When discussing some of the most iconic Horror film directors of all-time, a short list would include Alfred Hitchcock, John Carpenter, Wes Craven, Dario Argento, and Mr. George A. Romero. A modest man born and raised in the New York City borough of The Bronx, Romero’s passion for cinema would lead him to a greatness all his own. Full of life well into his elder years, sadly, on July 16th of 2017 Romero passed away at the age of 77 while among his family at his Toronto, Canada home. A massive lose to the Horror community, Romero’s cinematic impact has been a ripple effect that dates back nearly five decades.
So, who is George A. Romero? Coming from a working class New York family, he was the average American kid who was bit by the entertainment bug at a young age. In fact, it is said he would often take the subway into Manhattan to rent film reels to view back at home across the river. A mix of Lithuanian and Spanish background, he would soon take his love for film to an academic level at Carnegie Institute of Technology in Pittsburgh, Pennsylvania where he studied Graphic Arts in 1960. A place he would adopt as the backdrop of some of his most memorable films, Romero embraced the Steel City as his own.
Naturally, most associate Romero’s name with such Horror film classics as 1968’s Night of the Living Dead, 1978’s Dawn of the Dead, and 1985’s Day of the Dead, but like any filmmaker, he had to start on the ground floor. Having to make a living, the aspiring, young filmmaker took jobs making commercials for some time until he finally saw his hard work pay off when given a chance to create his own theatrical film, Night of the Living Dead.
An independent film, Romero would make Night of the Living Dead with a good deal of help from his Pittsburgh friends and amatuer locals working together on an estimated minor budget of $114,000. In many ways, it would be one of the first do-it-yourself low budget Horror films paving the way for guerrilla filmmaking in the decades to follow.
Even more important, Night of the Living Dead would give Horror a new creature beyond the regular vampires, werewolves, and mummys, it would bring on the rise of the zombie. Sure, there has been zombies in earlier films, but nothing like Romero’s vision which would eventually become an intricate part of pop culture in the years to follow. He gave the the undead a look, a movement, but most of all, a terrifying perspective for viewers. Above all, Romero’s debut feature raised the bar for genre films because it did not pull creative punches. Within reason, it stayed true to a director’s vision, plowing barriers of heavy handed production for modern Horror cinema.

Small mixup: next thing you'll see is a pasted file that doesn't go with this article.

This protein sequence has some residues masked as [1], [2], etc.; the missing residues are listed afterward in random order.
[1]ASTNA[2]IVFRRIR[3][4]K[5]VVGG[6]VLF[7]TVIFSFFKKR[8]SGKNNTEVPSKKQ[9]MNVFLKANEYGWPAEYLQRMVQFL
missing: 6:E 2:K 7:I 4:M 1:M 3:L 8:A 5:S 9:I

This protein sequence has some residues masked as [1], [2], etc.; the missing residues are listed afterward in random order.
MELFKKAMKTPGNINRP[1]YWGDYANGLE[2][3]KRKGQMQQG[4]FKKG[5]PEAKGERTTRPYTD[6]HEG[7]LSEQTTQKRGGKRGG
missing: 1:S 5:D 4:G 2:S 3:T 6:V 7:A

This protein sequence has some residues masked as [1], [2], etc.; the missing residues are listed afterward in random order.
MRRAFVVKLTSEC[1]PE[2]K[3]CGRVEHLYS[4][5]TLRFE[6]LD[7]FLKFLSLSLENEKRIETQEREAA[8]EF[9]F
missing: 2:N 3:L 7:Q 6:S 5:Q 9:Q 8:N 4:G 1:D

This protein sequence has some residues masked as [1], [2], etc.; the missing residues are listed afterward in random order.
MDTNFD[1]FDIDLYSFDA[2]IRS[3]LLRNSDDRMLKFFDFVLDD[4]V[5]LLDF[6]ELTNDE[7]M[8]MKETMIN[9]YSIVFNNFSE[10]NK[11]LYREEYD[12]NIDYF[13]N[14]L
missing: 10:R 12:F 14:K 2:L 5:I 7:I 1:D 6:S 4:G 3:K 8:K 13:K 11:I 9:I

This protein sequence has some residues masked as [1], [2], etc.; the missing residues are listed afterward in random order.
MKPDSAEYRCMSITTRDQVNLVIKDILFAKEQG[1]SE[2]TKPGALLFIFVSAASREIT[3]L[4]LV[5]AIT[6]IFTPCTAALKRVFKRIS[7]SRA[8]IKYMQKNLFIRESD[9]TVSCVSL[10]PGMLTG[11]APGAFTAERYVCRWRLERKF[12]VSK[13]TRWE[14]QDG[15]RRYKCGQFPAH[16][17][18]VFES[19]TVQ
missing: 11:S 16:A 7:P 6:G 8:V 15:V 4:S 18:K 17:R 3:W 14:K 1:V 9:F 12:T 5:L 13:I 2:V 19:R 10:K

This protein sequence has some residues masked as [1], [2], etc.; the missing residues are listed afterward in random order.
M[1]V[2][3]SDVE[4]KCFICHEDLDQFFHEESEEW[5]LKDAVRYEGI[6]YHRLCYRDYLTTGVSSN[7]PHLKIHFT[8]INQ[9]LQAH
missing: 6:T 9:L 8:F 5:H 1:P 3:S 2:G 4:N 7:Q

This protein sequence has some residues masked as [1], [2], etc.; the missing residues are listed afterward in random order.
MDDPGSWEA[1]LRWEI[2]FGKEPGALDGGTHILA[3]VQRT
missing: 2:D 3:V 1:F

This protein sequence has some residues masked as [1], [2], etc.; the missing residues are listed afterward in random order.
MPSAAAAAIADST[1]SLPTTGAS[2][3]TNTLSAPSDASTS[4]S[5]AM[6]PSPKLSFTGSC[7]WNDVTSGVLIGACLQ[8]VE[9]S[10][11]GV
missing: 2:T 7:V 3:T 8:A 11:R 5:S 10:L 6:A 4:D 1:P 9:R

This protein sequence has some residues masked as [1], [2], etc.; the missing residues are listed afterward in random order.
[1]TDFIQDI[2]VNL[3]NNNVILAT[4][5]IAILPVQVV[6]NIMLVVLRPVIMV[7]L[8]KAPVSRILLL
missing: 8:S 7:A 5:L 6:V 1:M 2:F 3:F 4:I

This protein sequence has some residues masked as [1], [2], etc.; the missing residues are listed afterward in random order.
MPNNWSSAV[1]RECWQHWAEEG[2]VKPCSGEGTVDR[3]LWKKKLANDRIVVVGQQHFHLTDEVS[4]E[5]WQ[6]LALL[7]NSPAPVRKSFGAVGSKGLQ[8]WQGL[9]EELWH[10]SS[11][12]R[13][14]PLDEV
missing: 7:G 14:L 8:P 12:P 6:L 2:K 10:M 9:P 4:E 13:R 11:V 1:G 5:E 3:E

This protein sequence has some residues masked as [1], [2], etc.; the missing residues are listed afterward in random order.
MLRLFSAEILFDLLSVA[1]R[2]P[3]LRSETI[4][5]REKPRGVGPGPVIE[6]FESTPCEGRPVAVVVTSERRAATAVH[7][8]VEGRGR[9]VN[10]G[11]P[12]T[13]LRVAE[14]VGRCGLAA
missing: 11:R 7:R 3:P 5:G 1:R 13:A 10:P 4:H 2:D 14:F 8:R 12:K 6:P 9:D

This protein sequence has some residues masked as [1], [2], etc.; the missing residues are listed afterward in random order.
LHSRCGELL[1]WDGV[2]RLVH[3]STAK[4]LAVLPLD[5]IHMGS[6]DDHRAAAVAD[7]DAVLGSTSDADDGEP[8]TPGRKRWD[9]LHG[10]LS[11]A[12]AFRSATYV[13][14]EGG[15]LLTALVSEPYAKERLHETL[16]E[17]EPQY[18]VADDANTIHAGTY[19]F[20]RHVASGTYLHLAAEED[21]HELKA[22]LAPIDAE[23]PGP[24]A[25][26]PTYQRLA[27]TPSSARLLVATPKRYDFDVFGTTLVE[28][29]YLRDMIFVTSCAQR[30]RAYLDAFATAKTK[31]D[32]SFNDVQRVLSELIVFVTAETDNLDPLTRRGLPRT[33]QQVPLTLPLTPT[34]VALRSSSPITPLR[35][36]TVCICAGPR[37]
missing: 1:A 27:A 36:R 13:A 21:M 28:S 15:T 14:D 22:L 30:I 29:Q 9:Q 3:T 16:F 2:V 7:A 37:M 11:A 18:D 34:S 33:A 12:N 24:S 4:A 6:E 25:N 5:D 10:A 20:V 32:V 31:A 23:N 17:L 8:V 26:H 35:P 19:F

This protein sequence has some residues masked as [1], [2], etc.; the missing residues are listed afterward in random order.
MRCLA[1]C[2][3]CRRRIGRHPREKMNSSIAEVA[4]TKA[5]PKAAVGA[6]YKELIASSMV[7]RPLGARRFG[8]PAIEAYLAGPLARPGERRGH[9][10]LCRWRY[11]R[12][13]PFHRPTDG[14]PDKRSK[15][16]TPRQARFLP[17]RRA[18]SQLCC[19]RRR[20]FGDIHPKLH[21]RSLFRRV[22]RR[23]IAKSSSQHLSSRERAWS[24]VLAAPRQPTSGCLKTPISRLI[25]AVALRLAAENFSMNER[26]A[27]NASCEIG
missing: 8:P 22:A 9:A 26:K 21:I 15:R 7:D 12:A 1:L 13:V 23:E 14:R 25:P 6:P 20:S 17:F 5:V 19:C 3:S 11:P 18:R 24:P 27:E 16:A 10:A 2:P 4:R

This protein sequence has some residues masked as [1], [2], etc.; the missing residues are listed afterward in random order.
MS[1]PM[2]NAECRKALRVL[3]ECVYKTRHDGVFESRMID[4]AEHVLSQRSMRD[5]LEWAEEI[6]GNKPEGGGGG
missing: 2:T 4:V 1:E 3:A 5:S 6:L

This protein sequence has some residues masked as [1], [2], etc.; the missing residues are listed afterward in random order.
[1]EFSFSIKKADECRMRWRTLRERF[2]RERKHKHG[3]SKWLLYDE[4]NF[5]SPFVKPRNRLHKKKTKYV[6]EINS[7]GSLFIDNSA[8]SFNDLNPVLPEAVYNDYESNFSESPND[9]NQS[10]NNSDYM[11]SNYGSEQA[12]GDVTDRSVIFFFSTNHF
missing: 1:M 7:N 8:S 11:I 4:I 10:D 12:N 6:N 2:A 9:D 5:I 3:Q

Unfortunately, a young Romero made little to no money on the original Night of the Living Dead. Taking it as a learning experience, he moved forward to 1973’s Season of the Witch and The Crazies, leading into 1978 when he would create a unique, new vampire film called Martin. Keeping the wheels of creativity turning, Martin would lead into arguably Romero’s finest cinematic film, Dawn of the Dead. A film that would follow the events of Night of the Living Dead, this time around with a stronger economic support system, Romero would have the resources to make a spectacular sequel.
Working with more of his friends, all hands were on deck as everyone gathered in Romero’s corner in the cold, brutal winter of 1977 after hours at the Monroeville Mall outside Pittsburgh to make Dawn of the Dead. Less than ideal working conditions, the cast and crew faced many obstacles such as lighting issues in the massive open spaces, frigid temperatures, and working until the early morning hours, only having to clean up prior to the mall reopening to shoppers.